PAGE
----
Posts By Scott Kelby


When I wrote it, one thing that never occurred to me was that people would be posting before/afters of their photography after applying my “Seven Point System for Adobe Photoshop CS3,” which was introduced in my latest book (of the same name), but they’re popping up everywhere (honestly, it’s so exciting to see my students doing this). Anyway, here are some examples I ran across this week (thanks to Google Alerts):

  • Jeff’s Photo Blog has some nice before/after examples from his using the book. Click here to see his examples.
  • Here’s another reader who posted some great examples (and I love his headline): Click here to jump there.
  • The Delta-Romeo blog has a mini-review and comment on the book right here.
  • And here’s some terrific shots of Mustangs (the cars, not the horses), and before/afters using “The System.”

Thanks so much to everyone out there who’s helping to spread the word about this new system. It really means a lot. :)


CocaCola Zero (which is, IMHO, the best diet drink in the history of diet drinks), has a very clever Flash-based productivity killer, which lets you upload your headshot, scale and crop it, then it puts it on the body of an football player (as seen above).  Then you get to custom design an End Zone celebratory victory dance. It’s called the Victory Dance Choreographer, and it’s hilarious, very cleverly done, and when it’s complete (it just takes one minute), you can email the final dance movie to a friend. Take a minute or two and check this out. Just for the taste of it. ;-)  Here’s the link to make your own.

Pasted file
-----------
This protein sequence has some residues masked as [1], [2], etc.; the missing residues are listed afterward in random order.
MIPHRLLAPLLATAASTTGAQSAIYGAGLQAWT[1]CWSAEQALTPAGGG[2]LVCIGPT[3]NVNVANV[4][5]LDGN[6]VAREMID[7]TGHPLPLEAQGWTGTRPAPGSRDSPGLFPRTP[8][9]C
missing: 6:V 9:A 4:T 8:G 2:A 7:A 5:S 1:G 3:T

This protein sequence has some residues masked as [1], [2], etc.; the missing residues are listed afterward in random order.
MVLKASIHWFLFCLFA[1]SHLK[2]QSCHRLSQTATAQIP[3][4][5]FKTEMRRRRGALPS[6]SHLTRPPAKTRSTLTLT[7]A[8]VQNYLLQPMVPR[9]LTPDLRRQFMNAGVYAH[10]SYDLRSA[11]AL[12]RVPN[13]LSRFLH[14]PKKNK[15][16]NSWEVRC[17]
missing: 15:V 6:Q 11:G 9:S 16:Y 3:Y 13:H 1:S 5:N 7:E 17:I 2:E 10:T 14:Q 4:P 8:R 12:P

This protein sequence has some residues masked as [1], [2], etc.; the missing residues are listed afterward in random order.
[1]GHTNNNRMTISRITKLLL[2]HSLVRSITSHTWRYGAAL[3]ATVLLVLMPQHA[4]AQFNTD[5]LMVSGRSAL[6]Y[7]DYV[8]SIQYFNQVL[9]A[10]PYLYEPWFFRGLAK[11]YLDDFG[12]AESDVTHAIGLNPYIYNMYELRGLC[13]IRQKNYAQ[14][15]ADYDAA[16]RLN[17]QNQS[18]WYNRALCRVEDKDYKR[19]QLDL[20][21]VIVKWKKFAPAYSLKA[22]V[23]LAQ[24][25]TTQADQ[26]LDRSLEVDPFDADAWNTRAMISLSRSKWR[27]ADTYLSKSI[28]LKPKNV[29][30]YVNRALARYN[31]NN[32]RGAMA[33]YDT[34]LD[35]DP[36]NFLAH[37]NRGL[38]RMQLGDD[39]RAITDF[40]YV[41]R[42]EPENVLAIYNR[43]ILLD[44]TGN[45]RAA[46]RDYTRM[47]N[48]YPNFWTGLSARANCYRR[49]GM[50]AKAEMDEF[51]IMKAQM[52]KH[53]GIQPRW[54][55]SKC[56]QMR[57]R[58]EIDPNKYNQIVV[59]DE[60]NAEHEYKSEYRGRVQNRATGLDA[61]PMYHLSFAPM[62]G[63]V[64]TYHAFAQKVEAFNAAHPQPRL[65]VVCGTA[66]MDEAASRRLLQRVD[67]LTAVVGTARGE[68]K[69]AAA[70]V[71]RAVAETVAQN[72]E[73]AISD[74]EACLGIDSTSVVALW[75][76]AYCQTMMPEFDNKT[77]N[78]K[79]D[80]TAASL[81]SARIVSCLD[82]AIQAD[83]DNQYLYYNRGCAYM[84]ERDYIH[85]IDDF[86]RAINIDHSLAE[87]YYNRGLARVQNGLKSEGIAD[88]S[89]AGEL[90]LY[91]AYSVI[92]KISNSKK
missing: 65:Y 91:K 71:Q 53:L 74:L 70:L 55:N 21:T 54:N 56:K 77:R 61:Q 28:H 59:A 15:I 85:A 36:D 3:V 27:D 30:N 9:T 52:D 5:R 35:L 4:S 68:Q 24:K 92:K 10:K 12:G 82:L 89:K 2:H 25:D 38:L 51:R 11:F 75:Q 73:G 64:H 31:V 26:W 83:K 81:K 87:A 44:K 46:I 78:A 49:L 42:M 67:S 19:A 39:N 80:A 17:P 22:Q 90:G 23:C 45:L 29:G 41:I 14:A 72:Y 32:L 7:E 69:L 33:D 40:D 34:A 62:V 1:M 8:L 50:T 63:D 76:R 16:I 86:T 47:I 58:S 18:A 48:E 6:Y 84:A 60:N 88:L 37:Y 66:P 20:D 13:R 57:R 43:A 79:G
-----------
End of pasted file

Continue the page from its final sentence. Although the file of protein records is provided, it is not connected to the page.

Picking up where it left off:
Just a quick thanks to all the wonderful folks (all 800+ of you), who came out to spend the day with me for the last stop this year of my “Photoshop CS3 Power Tour.” I had a couple of special guests in the audience yesterday, including Scott Sherman, host of “The Digital Photography Show” and Jeff Revell, from the very popular “Jeff’s Photo Blog.” And although DC photography icon Mike Meyer wasn’t there in person, his presence was felt by all.

I met lots of really great people (including a lot of people who had been out to my “Lightroom Live Tour” when it was in DC a couple of months back) and it was so cool to have so many come up and let me know that they had bought Lightroom after my seminar, and how much Lightroom had changed their life. As an instructor, that was very gratifying, and reminded me once again why I do it, and how blessed I am that I get to do it.

Thanks to you all once again for your support, for spending the day with me in DC, and for showing me such gracious hospitality in your city. Can’t wait to see all you next year! :-)

Now, it’s safe to check out the other posts here today, on this auspicious “Actual Post or Two” Wednesday.

Hi Everybody: So sorry there’s no real blog post today. I’m up in DC for my Power Tour seminar today, and I thought I’d have time to put up a decent post, but unfortunately time got away from me.

So, thanks for stopping by “Unexpected No Blog” Tuesday here at the Photoshop Insider, and we’ll see you tomorrow for “An Actual Post or Two Wednesday.” :)


Before we jump right in; today I’m on my way up to Washington, DC for this year’s last stop of my “Photoshop CS3 Power Tour” seminar (which is tomorrow at the Washington DC Convention Center). If you’d like to join me tomorrow (and around 750 of my new best friends), you can sign up at (it’s $99 for the full day, and only $79 for NAPP members).

Now, onto the news: